Valuing high growth companies is similar to answering a typical open-ended question posed to me during business school interviews: “Wade, how many ping pong balls can you fit in an empty 747 airplane?” Obviously, the estimation process is not an exact science, but rather an artistic exercise in which various techniques and strategies may be implemented to form a more educated guess. The same estimation principles apply to the tricky challenge of valuing high growth companies like Facebook and Twitter.
Cash is King
Where does one start? Conceptually, one method used to determine a company’s value is by taking the present value of all future cash flows. For growth companies, earnings and cash flows can vary dramatically and small changes in assumptions (i.e., revenue growth rates, profit margins, discount rates, taxes, etc.) can lead to drastically different valuations. As I have mentioned in the past, cash flow analysis is a great way to value companies across a broad array of industries – excluding financial companies (see previous article on cash flow investing).
Mature companies operating in stable industries may be piling up cash because of limited revenue growth opportunities. Such companies may choose to pay out dividends, buyback stock, or possibly make acquisitions of target competitors. However, for hyper-growth companies earlier in their business life-cycles, (e.g., Facebook and Twitter), discretionary cash flow may be directly reinvested back into the company, and/or allocated towards numerous growth projects. If these growth companies are not generating a lot of excess free cash flow (cash flow from operations minus capital expenditures), then how does one value such companies? Typically, under a traditional DCF (discounted cash flow model), modest early year cash flows are forecasted until more substantial cash flows are generated in the future, at which point all cash flows are discounted back to today. This process is philosophically pure, but very imprecise and subject to the manipulation and bias of many inputs.
To combat the multi-year wiggle room of a subjective DCF, I choose to calculate what I call “adjusted free cash flow” (cash flow from operations minus depreciation and amortization). The adjusted free cash flow approach provides a perspective on how much cash a growth company theoretically can generate if it decides to not pursue incremental growth projects in excess of maintenance capital expenditures. In other words, I use depreciation and amortization as a proxy for maintenance CAPEX. I believe cash flow figures are much more reliable in valuing growth companies because such cash-based metrics are less subject to manipulation compared to traditional measures like earnings per share (EPS) and net income from the income statement.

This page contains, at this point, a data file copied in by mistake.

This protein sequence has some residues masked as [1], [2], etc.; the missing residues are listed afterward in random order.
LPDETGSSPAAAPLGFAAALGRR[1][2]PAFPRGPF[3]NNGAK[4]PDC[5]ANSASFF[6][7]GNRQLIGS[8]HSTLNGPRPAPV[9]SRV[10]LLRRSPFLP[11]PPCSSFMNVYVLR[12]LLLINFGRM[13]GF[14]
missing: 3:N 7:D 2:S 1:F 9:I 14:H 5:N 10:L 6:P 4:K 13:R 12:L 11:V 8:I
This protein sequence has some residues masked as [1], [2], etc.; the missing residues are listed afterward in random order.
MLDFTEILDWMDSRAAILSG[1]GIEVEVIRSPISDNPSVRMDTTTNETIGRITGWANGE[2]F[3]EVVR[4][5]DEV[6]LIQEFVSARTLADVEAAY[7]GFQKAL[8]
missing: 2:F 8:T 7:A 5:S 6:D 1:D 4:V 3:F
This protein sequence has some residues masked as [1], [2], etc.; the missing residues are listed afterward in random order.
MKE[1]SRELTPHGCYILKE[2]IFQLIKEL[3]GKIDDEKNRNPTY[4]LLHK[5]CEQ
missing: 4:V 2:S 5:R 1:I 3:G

Other valuation methods to consider for growth companies*:
- PE Ratio: The price-earnings ratio indicates how expensive a stock is by comparing its share price to the company’s earnings.
- PEG Ratio (PE-to-Growth): This metric compares the PE ratio to the earnings growth rate percentage. As a rule of thumb, PEG ratios less than one are considered attractive to some investors, regardless of the absolute PE level.
- Price-to-Sales: This ratio is less precise in my mind because companies can’t pay investors dividends, buy back stock, or make acquisitions with “sales” – discretionary capital comes from earnings and cash flows.
- Price-to-Book: Compares the market capitalization (price) of the company with the book value (or equity) component on the balance sheet.
- EV/EBITDA: Enterprise value (EV) is the total value of the market capitalization plus the value of the debt, divided by EBITDA (Earnings Before Interest Taxes Depreciation and Amortization). Some investors use EBITDA as an income-based surrogate of cash flow.
- FCF Yield: One of my personal favorites – you can think of this percentage as an inverted PE ratio that substitutes free cash flow for earnings. Rather than a yield on a bond, this ratio effectively provides investors with a discretionary cash yield on a stock.
*All The ratios above should be reviewed both on an absolute basis and relative basis in conjunction with comparable companies in an industry. Faster growing industries, in general, should carry higher ratio metrics.
Taking Facebook and Twitter Public
Before we can even take a stab at some of these growth company valuations, we need to look at the historical financial statements (income statement, balance sheet, and cash flow statement). In the case of Facebook and Twitter, since these companies are private, there are no publically available financial statements to peruse. Private investors are generally left in the dark, limited to public news related to what other early investors have paid for ownership stakes. For example, in July, a Russian internet company paid $100 million for a stake in Facebook, implying a $6.5 billion valuation for the total company. Twitter recently obtained a $100 million investment from T. Rowe Price and Insight Venture Partners thereby valuing the total company at $1 billion.